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Part of the Getting Started with Shoppe series

Working with Shoppe baskets

Shoppe has the concept of orders - an order is a collection of products along with other information about how they should be delivered and billed to a customer.

A basket is simply an order which has not yet been "checked out". Therefore, whenever someone adds a product to their basket, there must also be an order in the backend database.

Accessing the basket

We recommend adding the concept of a current_order to your application. This means that you can, at any point, call current_order to receive an order which you can put items into.

The following two private methods should be added to your application controller.


class ApplicationController < ActionController::Base


  def current_order
    @current_order ||= begin
      if has_order?
        order = Shoppe::Order.create(:ip_address => request.ip)
        session[:order_id] =

  def has_order?
      session[:order_id] &&
      @current_order = Shoppe::Order.includes(:order_items => :ordered_item).find_by_id(session[:order_id])

  helper_method :current_order, :has_order?


The current_order method will always return an instance of Shoppe::Order. The first time this is called for a visitor, an order will be created and its ID stored in a session. Any subsequent calls within the same session will simply return the created order.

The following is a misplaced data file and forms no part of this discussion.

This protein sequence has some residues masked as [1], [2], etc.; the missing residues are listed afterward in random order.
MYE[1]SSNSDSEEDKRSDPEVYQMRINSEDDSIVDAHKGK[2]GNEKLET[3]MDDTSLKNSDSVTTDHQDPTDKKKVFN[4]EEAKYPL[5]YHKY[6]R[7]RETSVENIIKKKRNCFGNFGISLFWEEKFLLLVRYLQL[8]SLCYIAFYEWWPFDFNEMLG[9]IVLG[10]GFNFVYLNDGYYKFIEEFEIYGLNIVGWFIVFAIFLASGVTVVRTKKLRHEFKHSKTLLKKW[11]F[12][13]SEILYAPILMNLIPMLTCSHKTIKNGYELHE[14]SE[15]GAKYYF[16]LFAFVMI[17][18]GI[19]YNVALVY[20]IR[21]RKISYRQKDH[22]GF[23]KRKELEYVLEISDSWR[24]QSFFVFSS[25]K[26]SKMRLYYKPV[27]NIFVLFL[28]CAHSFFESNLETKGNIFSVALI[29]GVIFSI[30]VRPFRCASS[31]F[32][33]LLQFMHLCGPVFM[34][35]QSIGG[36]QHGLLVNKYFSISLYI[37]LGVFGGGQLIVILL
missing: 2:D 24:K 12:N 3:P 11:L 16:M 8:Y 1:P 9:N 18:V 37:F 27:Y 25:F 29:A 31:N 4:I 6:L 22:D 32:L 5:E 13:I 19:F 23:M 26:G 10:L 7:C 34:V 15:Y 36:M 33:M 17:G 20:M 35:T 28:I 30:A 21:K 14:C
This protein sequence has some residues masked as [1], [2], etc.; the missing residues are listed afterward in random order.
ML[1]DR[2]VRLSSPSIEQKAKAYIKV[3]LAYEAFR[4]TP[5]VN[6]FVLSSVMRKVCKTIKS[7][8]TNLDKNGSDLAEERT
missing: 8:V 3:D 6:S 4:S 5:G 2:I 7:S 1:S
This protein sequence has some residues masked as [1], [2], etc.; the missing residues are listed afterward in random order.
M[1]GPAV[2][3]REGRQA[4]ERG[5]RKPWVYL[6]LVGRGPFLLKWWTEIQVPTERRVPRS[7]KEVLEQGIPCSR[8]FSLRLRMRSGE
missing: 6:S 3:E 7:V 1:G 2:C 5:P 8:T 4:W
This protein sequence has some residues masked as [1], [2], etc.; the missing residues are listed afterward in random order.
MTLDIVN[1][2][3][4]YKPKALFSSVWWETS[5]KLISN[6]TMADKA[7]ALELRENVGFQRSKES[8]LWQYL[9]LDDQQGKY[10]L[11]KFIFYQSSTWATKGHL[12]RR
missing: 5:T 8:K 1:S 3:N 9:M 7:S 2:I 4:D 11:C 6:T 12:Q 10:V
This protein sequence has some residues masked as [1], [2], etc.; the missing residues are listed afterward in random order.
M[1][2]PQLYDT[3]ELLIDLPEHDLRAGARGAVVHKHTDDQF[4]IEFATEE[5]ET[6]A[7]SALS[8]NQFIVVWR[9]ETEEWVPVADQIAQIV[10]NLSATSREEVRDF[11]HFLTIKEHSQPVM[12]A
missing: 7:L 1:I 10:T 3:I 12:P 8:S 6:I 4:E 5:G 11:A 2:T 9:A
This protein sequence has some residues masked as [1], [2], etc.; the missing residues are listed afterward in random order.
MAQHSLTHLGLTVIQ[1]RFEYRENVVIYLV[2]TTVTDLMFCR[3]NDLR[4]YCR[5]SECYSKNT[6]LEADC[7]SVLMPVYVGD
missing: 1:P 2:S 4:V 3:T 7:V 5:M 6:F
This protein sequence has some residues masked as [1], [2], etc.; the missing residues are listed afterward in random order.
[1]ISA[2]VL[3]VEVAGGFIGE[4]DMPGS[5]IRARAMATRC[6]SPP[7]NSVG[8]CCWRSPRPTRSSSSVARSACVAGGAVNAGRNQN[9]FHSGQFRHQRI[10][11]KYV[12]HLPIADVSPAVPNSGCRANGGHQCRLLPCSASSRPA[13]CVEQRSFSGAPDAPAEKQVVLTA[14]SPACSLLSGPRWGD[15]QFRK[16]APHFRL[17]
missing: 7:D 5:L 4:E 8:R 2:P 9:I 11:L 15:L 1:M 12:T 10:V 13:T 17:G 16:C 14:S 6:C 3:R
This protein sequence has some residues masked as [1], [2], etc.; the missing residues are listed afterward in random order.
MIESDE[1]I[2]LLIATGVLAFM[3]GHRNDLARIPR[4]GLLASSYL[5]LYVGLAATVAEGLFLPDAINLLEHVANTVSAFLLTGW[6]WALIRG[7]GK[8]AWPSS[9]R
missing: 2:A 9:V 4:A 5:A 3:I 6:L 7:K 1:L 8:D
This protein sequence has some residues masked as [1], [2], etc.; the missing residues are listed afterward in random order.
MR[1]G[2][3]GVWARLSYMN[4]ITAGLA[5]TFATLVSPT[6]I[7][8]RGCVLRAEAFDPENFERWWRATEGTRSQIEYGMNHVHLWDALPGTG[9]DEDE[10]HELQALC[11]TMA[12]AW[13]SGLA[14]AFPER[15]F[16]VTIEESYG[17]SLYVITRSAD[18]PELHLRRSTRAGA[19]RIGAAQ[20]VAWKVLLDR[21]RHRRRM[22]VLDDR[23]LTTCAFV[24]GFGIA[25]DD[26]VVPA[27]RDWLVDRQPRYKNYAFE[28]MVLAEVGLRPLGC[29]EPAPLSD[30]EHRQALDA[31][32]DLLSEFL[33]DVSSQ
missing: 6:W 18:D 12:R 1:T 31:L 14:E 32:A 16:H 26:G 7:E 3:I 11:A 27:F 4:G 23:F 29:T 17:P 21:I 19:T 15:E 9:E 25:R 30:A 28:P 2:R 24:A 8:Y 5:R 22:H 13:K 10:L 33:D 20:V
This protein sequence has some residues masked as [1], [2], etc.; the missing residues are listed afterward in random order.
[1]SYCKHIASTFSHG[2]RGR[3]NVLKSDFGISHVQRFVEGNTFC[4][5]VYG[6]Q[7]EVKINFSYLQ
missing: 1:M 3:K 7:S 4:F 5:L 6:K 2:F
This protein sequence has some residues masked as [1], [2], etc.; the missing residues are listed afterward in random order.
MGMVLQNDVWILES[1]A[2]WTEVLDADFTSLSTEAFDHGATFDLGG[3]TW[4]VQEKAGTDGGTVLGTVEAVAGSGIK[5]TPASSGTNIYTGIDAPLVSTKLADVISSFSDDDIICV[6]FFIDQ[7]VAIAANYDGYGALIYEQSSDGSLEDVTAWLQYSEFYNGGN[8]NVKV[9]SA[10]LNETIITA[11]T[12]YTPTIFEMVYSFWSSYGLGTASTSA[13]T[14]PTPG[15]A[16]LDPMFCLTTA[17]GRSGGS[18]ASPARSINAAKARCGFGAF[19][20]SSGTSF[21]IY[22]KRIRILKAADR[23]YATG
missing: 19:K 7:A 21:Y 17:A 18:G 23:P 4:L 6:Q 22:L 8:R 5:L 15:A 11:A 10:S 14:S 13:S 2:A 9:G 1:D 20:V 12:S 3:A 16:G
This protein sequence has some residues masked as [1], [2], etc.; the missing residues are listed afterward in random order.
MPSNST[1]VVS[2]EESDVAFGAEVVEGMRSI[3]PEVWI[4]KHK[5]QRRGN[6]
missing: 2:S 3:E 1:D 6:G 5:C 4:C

The has_order? method will return true or false depending on whether an order has been created for the current session.

Adding products to the basket

Once you have added these methods, we can go ahead and implement the buy method on the products controller. We already created a route for this earlier.


def buy
  @product = Shoppe::Product.root.find_by_permalink!(params[:permalink])
  current_order.order_items.add_item(@product, 1)
  redirect_to product_path(@product.permalink), :notice => "Product has been added successfuly!"

Let's go through this method. Firstly, we find the product we want to add. Secondly, we use our current_order instance to add a new item to it by passing the product we wish to add plus the quantity. Finally, we redirect users back to the product page with a message.

Of course, you can do different things with this - you may wish to do this with AJAX or may want to allow users to add more than one item at a time. Those things are outside of the scope of this tutorial.

Don't forget to add the correct route if you haven't already. Head over to your config/routes.rb file and add the following routes.


post "product/:permalink", to: "products#buy"

This mean that you can post to buy method

What's in the basket?

We haven't yet done anything to display the contents of the basket so although we may have added items, they just disappear.

Let's open up our application layout and pop the following just after the opening <body> tag.


<% if current_order %>
<p style="border:1px solid black;padding:10px;">
  You have <%= pluralize current_order.total_items, 'item'%> in your basket which cost
  <%= number_to_currency current_order.total_before_tax %>.
<% end %>